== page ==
Contextual ministry is important, Church said, because with "more than 450 years of evangelism to Native Americans, less than 7 percent claim to be Christian. Not very good results," he said.

To reach post-modern, urban and reservation people, the gospel should be presented in a package unique to who they are rather than the way it has been presented and packaged for centuries. This package, he said, would include the total worship expression that is used today -- rituals, music, ceremony, the building and its construction, the way people sit in the pews and with the pastor alone providing leadership.

Directors also learned the caucus is partnering with the National Indian Women's Health Resource Center and will receive $35,000 for three years in a program called "Circle of Positive Churches."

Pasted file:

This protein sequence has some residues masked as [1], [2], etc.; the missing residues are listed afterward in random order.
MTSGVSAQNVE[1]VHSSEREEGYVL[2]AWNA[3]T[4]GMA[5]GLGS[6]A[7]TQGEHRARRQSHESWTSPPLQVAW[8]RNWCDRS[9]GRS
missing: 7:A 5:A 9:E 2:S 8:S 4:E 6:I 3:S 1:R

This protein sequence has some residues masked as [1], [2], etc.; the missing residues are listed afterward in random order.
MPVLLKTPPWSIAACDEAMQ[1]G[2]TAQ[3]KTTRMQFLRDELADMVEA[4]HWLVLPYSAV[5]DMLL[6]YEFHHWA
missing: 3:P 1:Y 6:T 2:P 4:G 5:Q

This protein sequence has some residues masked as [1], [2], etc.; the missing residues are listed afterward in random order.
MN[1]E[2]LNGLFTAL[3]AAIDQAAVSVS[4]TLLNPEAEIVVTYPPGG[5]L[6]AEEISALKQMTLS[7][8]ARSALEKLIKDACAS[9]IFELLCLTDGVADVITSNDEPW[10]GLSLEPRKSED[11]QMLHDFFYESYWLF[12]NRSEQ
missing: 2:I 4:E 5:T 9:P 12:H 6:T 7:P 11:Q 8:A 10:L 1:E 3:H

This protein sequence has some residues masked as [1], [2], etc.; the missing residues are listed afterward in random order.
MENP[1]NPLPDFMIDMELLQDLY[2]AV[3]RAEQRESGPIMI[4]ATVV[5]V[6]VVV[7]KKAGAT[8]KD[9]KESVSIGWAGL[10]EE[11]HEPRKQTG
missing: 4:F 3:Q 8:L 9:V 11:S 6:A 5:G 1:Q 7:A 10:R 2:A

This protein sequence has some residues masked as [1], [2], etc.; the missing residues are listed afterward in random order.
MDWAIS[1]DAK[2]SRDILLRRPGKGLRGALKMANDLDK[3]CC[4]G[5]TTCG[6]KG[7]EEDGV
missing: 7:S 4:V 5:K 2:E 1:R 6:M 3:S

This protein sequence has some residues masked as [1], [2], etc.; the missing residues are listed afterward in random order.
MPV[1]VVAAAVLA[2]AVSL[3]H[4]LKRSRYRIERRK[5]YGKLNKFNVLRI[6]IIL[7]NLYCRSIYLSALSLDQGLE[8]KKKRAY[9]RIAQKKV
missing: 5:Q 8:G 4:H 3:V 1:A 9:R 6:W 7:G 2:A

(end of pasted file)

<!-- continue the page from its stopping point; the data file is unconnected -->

Through the program, six Native American churches and communities will partner to provide training curriculum for youth development, helping young people gain skills and knowledge to improve their lives. The selected communities are in Grand Rapids, Mich.; Cherokee, N.C.; Lapwai, Idaho; Tempe, Ariz.; Tahlequah, Okla.; and Millsboro, Del.

Caucus members also:

  • Met with staff executives from the Division on Ordained Ministry at the United Methodist Board of Higher Education and Ministry to discuss contextualization and native theological education.
  • Heard from the Rev. Kirby Verret in the Louisiana Annual (regional) Conference about hurricane damage and devastation to the Houma Indian community in Dulac, La.
  • Received updates on faith-based initiatives.

*Green is a United Methodist News Service news writer based in Nashville, Tenn.

News media contact: Linda Green, (615) 742-5470 or


The Rev. Casey Church: "We need to present the Gospel unique to who they are."

The Rev. Alvin Deer: "There's no place where Native American ministries are thriving."